For Gabby Picco and the Waverly girls there won’t be a soccer season when it normally would have started.
However, when the season does take place, the Wolverines senior knows she will be more than ready.
New York pushed back the start of the season until at least September, and there is another plan that would push things back until later in the school year.
“It’s hard and upsetting that the season is getting pushed back and not even knowing whether we will have a season or not, but at the same time it gives the team and myself more time to work on what we need to work on by ourselves,” Picco said.
One of the challenges for Picco was getting ready for a season, when she wasn’t sure if there would be a season. One thing that already was lost was the summer season for Picco and her travel team.
“Losing soccer in the summer was very hard in the fact that it’s normally the time when you are at your best and you can really show yourself to coaches and it’s been a struggle just training when you know you won’t be playing anytime soon,” Picco said.
There is a lot the Waverly senior did to stay in shape, and ready, for the season.
“Getting ready for the season, I have been training every day, alternating between lifting, sprints, technical work on the ball and lots of cardio,” Picco said. “It really has been up to me to push myself and make sure that I train at 110% so when the season starts I will be playing and will be better than I was when Covid hit.
“It has been a struggle staying motivated, but only for the fact that I know I’m training, but not playing. But, soccer and training is not an inconvenience for me or an everyday chore, it’s a game I love, so I train because I love the game and want to be better at the game. I don’t train for a punishment, I train to make sure that when I go on the pitch I will be even better than when I left.”
Picco’s dad, Joe, is a coach, that has coached her on travel, and coached the Towanda girls last year. Having him around helped Gabby continue to get work in.
“My dad has been a huge help considering he knows the game and he knows my work ethic,” Picco said. “He is not the type of father who tells me to go out and train, he’s the type of father that asks if I want to train, and of course I say yes, and he has put in an endless amount of time with me over the summer to make sure that like I said, I am better than I was when I had to leave the game because of Covid. And, I really can’t thank him enough for what he does for me.”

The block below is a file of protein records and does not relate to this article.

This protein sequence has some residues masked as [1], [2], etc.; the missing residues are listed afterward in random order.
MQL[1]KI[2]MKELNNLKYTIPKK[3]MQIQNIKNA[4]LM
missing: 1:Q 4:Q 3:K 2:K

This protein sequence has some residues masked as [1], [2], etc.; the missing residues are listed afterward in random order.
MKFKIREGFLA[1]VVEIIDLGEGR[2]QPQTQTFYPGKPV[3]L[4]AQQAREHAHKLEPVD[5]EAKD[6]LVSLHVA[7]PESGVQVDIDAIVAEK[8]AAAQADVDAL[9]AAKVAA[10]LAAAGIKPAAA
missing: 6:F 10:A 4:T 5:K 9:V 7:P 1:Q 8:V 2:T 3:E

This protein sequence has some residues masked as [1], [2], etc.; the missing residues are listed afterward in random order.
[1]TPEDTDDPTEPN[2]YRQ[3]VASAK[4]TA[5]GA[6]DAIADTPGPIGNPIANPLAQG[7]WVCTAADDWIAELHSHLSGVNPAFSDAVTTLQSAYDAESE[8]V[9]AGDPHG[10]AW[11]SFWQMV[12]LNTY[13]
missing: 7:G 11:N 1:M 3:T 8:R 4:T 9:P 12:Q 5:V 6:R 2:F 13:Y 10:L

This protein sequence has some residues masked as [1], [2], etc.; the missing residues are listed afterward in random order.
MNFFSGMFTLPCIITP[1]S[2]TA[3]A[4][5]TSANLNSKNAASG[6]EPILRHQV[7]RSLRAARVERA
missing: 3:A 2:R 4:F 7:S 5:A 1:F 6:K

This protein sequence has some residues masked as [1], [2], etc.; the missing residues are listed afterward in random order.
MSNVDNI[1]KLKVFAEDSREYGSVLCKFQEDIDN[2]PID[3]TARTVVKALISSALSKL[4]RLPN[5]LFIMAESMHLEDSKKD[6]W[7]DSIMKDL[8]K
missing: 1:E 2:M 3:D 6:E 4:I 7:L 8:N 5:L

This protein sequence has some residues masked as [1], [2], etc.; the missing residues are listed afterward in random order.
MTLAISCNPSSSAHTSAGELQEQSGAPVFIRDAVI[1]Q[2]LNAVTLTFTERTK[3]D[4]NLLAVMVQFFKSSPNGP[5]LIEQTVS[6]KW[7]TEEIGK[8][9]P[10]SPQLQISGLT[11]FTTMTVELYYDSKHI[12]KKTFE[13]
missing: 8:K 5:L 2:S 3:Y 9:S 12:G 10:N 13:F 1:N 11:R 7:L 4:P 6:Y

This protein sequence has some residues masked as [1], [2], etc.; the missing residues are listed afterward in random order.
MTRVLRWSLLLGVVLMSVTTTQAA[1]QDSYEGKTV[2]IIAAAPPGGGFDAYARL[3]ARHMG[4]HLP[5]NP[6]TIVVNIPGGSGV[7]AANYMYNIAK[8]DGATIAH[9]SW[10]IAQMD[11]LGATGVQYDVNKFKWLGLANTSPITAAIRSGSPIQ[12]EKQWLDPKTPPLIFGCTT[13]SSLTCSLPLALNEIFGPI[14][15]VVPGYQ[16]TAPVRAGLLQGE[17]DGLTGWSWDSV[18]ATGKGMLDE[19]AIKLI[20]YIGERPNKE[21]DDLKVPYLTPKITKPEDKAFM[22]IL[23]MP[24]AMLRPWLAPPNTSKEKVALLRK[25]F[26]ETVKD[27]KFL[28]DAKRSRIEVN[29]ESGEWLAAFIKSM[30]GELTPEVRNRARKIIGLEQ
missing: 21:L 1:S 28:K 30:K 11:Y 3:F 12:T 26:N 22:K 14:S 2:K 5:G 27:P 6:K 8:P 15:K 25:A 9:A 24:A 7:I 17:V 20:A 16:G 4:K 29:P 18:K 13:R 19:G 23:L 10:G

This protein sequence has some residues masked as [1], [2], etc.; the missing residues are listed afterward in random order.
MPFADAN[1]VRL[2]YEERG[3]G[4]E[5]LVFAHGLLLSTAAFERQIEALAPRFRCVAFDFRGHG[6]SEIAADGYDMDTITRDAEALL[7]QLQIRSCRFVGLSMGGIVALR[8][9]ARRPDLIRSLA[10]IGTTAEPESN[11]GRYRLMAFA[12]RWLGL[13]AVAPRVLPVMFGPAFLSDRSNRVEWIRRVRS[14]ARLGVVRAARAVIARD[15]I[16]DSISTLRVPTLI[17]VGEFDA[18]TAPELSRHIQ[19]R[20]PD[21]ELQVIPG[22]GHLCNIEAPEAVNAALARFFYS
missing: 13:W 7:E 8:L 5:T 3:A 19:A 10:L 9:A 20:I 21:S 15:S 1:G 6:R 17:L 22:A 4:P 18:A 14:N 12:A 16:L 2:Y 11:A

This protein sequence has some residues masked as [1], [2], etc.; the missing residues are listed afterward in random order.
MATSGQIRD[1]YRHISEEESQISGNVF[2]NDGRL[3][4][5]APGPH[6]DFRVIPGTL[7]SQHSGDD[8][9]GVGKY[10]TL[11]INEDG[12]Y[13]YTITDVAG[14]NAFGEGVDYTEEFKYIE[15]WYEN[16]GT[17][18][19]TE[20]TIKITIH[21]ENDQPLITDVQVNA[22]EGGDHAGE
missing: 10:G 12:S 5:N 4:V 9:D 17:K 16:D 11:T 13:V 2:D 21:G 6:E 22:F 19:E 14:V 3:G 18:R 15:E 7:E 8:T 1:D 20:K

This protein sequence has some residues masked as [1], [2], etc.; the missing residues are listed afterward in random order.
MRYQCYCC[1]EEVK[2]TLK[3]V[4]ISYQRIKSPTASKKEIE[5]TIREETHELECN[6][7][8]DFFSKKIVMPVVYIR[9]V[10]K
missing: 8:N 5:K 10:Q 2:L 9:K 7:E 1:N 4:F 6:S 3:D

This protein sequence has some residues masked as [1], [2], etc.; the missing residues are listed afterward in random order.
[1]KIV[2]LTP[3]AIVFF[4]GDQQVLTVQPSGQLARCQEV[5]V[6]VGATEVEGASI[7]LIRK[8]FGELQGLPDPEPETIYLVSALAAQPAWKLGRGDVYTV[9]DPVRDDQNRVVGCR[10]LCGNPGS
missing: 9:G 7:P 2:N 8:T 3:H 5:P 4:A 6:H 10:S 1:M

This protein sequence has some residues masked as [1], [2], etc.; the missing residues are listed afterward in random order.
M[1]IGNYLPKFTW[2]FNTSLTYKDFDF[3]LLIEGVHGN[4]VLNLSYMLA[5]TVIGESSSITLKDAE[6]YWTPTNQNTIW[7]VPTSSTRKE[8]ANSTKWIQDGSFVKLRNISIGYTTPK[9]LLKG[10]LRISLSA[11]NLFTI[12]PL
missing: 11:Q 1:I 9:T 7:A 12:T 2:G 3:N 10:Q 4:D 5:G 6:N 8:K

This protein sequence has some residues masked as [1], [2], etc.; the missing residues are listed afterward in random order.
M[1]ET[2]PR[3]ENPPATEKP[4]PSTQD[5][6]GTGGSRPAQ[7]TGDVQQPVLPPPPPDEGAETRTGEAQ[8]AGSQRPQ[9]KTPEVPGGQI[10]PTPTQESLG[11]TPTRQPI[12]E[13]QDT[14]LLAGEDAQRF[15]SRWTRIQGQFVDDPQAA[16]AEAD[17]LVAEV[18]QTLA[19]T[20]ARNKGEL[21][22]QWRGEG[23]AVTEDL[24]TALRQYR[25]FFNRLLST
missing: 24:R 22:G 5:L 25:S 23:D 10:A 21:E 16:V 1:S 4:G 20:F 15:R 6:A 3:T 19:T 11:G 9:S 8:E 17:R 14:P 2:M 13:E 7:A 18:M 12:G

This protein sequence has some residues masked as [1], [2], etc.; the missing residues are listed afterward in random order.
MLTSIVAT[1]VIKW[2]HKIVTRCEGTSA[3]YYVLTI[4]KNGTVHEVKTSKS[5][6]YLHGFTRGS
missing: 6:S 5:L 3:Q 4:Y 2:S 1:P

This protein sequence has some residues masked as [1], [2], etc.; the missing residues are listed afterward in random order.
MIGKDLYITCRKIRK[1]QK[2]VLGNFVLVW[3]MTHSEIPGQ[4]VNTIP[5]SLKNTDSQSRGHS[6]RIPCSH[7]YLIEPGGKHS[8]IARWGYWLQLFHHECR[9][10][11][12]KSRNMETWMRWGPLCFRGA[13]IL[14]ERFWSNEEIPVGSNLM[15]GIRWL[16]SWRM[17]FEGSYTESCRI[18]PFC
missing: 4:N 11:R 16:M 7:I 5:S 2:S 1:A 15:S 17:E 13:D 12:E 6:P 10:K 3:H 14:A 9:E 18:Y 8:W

Having a pair of older sisters, both of whom played soccer, also helps Gabby Picco.
“My sisters help me also, especially Capria, who will do the distance runs with me to make sure I stay in shape,” Gabby said.
One of the toughest parts for all athletes is the not knowing what was going to happen.
“The uncertainty of what might happen has played a huge toll on my emotions, especially because it’s my last season for high school and premier soccer,” Picco said. “I’ve grown up with the game and it’s literally my best friend. When I’m upset or sad, or just not having the greatest day, soccer has been there to help me get through it. I know the girls in the game and I will be devastated if we don’t get to finish our last season with our teammates, because that’s all a senior wants to do is make their last memories and the uncertainty of what might happen makes me feel robbed of them already.”
When she is back on the field again, Picco knows how excited she will be.
“I can’t even put into words my excitement for when I do get back on the pitch,” she said. “It’s like a kid on Christmas eve, but in the worlds case, Christmas Day might not be tomorrow. All, I know is when I do get on the pitch, my excitement will not be contained.”